When designing landscapes that are both highly functional and aesthetically pleasing, stormwater management should always be front of mind. Whether your landscape will be used in a residential, commercial or civil setting, you must consider how your creation will deal with heavy rainfall. Failure to do so can convert an otherwise perfect landscape design into somewhere that delivers a poor user experience at best and presents significant dangers at worst.
The key is to integrate stormwater management into the landscape in a subtle but still effective way. Achieving this will require working with stormwater management experts that understand the fundamentals, have up-to-date plants, know the local climate and are experienced in delivering end-to-end projects.
As a professional landscaping company in Sydney, here we are recommending some practical and aesthetically pleasing ways to integrate stormwater management into your landscape. It will also help to get you thinking about how this process can work in practice.
- Try to emulate natural landscape features
- Be aware of parking spaces
- Look on either side of your walkways
- Direct water away from structures
Let’s dive into each and evaluate the factors to consider before you plan for storm-water management in your existing landscape design.
1. Try to emulate natural landscape features
The natural environment does well at managing the effects of stormwater, and we can learn a lot by recreating natural landscape features in both residential and commercial landscape designs.
Great examples come in the form of dry creeks, also sometimes referred to as swales. These are narrow linear depressions that can capture rainfall and control the direction of its flow. The efficacy of these features can be enhanced by populating them with local native flora, ideally species that can be found in natural creeks. These plants will help reduce erosion and absorb some water themselves.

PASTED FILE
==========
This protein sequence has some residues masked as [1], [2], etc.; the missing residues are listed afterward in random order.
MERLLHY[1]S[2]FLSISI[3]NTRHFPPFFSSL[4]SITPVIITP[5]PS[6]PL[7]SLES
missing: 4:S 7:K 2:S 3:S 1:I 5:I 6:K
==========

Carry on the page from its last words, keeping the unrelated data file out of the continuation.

Dry creeks can be seamlessly incorporated into your landscape design and often add to its aesthetic appeal and functionality. You must talk to the appropriate authorities first to find an appropriate discharge location for your dry creek.
2. Be aware of parking spaces
Any large stretches of impervious surface, such as concrete car parks, can represent potential problems in stormwater management. These spaces interrupt the natural hydrological cycle and, without proper care, can cause issues such as urban flooding.
A few tips when it comes to stormwater management for car parks include:
- Installing curb cuts: curb cuts help the water escape into the surrounding landscape and prevent it from building up on the car park surface. Separate wheel stops, as opposed to one continuous wheel stop, are another way of achieving this.
- Considering erosion control: cobbles can be highly effective in preventing erosion from heavy rains. Cobbles must be installed at locations of concentrated flow, meaning such areas should be identified from the start of the project.
3. Look on either side of your walkways
While your focus may be on creating walkways that allow people to move quickly and logically through your landscape, the verges of these walkways are often most important when managing stormwater runoff. This is because, similar to car parks, walkways can be problematic when collecting and retaining stormwater.
Paved areas should be installed directly adjacent to, and slightly elevated from, landscaped zones. By providing a slight grade to the walkway, water can then easily run off into the more porous surrounding substrates. As with car parks, cobbles and climate-adapted plants around the walkway can help reduce erosion from runoff and increase water absorption.
4. Direct water away from structures
Roof runoff is a significant consideration in stormwater management, but fortunately, there are several options to deal with it.
Firstly, try using gravel as the substrate below gutterless roofs. Gravel is better at allowing water to drain than many other substrates and will avoid puddle build-ups.
Rain chains are stylish and functional when reducing the water flow rate from roofs and can be easily integrated into your landscape, especially if you include other ornamental features.
Splash blocks are another tried and tested technique that can be placed underneath the end of a downspout and used to direct water flow away from structures.
The above is by no means an exhaustive list of the ways you can integrate stormwater management into your landscape designs, and the best options for you will depend on the unique requirements of your project. If you’re looking for a landscaping company in Sydney with a track record of delivering effective and tailored solutions, get in touch with Civil and Scape today.